In order to raise and lower the cutting apparatus, a thrust-bar and means for operating it are provided. This thrust-bar H is pivoted at its hinder end to an upright lever, l, which is pivoted at its lower end to a pivot-bearing,- J, secured to the frame, and extends up inthe vicinity of the drivers seat B, so that the driver can manipulate the lever. The front end of the thrust-bar is pivoted to a pivotbearing, J, on the reach, and the lever and thrust-bar thus form a exible and extensible connection between the frontend of the reach and the cutter-carriage. Hence by working .the lever forward or backward the connection between the two pivot-bearings J J islengthened or shortened, and the finger-beam is raised .or lowered. In order to hold the iinger'beam in any position to which it may be raised,a cog-segment, K, is secured to the thrust-bar `concentrically with its pivot at the lever I,
and a lever-pawl, l, is pivoted to the lever in such a position that its finger catches in the space between the cogs of the segment which happens to be opposite the finger, and thus locks the lever and thrust-bar in their respective positions. The lever-pawl is manipulated by the same hand which operates the' lever I, to which it is pivoted.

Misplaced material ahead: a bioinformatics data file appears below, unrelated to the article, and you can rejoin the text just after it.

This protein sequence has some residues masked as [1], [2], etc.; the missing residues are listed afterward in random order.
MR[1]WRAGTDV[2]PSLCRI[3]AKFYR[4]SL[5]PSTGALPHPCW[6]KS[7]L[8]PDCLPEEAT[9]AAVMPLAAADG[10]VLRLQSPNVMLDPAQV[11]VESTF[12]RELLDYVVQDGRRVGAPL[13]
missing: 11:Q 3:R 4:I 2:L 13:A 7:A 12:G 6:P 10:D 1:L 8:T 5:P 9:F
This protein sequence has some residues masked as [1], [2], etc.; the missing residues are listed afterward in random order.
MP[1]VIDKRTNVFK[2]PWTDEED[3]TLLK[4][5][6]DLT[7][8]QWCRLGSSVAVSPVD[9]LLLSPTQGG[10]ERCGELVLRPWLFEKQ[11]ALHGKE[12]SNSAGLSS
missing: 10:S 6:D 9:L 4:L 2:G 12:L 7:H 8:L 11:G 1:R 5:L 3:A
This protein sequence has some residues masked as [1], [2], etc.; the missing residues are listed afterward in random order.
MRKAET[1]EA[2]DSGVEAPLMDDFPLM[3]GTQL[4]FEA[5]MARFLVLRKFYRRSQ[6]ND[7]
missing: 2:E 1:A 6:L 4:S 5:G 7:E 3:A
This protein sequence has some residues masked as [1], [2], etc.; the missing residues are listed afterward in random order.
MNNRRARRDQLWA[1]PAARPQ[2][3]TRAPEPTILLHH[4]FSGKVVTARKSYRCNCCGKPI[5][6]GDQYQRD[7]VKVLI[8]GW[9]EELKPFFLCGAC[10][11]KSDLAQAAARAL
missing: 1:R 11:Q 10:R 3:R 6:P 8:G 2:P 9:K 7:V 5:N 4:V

In order to embody the fourth part of my invention, the pivot-bearing J at the reach is extended forward, and is pierced with aseries of holes, to any pair ot' which the pivot ot' the thrust-bar can be transferred. The pivot-bearing thus constitutes a means of adjusting the length of the flexible connection formed by the thrust-bar and its lever, and puts itin the power of the user to set the handle ot' the le- .ver in the most convenient position for raising and lowering the finger-beam, according to the mean height above the ground at which the grain is to be cnt. I prefer to locate the adjustable pivot bearing, as shown in the drawings, at the front end of the reach, be-
cause when there its projectingfront end forms a stop to prevent the too great dropping of the caster-wheel atthe front end ofthe reach into a sudden depression by coming in contact with the tongue when the latter is connected directly with the reach. If deemed expedient, the adjustable pivot-bearing may,
however, be applied to the lower end ot' the hand-lever l, so as to enable its position to be changed when the handle of the lever is to be set to operate the finger-beam more readily at adifterent mean height.